Would you like to eat with us or you have already eaten?

3: Do you want to join the club or are you already a member?
Do you want to join the club or you are already a member?

Which ones of the above sentences are correct and why?
1: Do you want to go with us or stay at home?
2: Did you accept their invitation or turned down?

The above sentences seem ok to me, but I'm confused about the other ones because someone asked me not to use question order after the conjunction "or".

I don't have any idea about this rule but what comes to my mind is when there are two different tenses or two different auxiliary verbs in both clauses, we should use the question order in both clauses. When there is the same tense or same auxiliary verbs in both clauses we should not use question order in the second clause.

I'll be highly obliged if you could help me out with this problem.

Thanks in advance!

Hello muslimbadshah,

You need to use question word order in both clauses; the use of or does not change this. Thus, the first version of each pair of sentences is correct.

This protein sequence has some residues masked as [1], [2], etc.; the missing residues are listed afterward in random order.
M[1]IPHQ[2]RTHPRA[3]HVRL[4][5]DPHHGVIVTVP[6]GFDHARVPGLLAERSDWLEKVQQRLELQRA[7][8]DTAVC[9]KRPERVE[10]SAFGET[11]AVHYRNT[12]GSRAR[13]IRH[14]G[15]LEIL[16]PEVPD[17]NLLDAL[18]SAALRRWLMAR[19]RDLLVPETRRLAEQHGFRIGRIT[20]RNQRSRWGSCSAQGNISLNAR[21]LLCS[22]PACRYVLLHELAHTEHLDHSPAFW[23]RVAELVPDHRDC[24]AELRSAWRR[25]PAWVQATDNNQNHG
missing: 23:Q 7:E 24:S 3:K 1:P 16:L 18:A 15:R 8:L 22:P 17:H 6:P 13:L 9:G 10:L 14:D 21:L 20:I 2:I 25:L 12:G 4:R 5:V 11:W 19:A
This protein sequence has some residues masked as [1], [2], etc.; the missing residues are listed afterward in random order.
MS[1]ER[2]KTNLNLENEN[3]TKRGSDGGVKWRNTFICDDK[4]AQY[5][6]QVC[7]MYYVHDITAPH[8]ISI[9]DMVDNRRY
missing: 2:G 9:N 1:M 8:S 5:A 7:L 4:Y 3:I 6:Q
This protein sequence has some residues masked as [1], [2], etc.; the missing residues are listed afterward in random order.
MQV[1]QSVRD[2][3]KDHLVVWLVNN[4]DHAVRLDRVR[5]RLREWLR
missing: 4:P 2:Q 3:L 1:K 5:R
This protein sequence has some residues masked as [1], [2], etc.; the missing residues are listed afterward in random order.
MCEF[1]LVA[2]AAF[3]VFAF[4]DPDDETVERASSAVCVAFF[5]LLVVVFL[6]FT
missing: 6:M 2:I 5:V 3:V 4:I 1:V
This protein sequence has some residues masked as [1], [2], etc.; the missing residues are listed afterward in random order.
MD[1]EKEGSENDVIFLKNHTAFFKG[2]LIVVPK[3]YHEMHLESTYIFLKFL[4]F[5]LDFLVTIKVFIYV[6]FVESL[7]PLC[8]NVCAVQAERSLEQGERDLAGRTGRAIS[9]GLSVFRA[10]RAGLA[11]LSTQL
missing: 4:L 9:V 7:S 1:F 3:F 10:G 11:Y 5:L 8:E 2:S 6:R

In your second set of examples you may be confused because there are words omitted in the second clause. The full sentences are as follows:

Do you want to go with us or do you want to stay at home?

Did you accept their invitation or did you turn it down?

Note the changes in the second example. Your version was not grammatical.

As you can see, question word order is required. The conjunction or does not change this.



The LearnEnglish Team

Hello muslimbadshah,

Question word order is used in both clauses so the first sentence in each pair is correct. It is not correct to change the word order after or in that way, and the tenses/verb forms used do not change this.


Your second examples are a little different because you are omitting the question itself in the second clause to avoid repetition. If we put it in then the structure becomes clear:

Do you want to go with us or (did you want to) stay at home?

Did you accept their invitation or (did you) turn it down?

I've corrected the second example as it was not grammatical for other reasons.



The LearnEnglish Team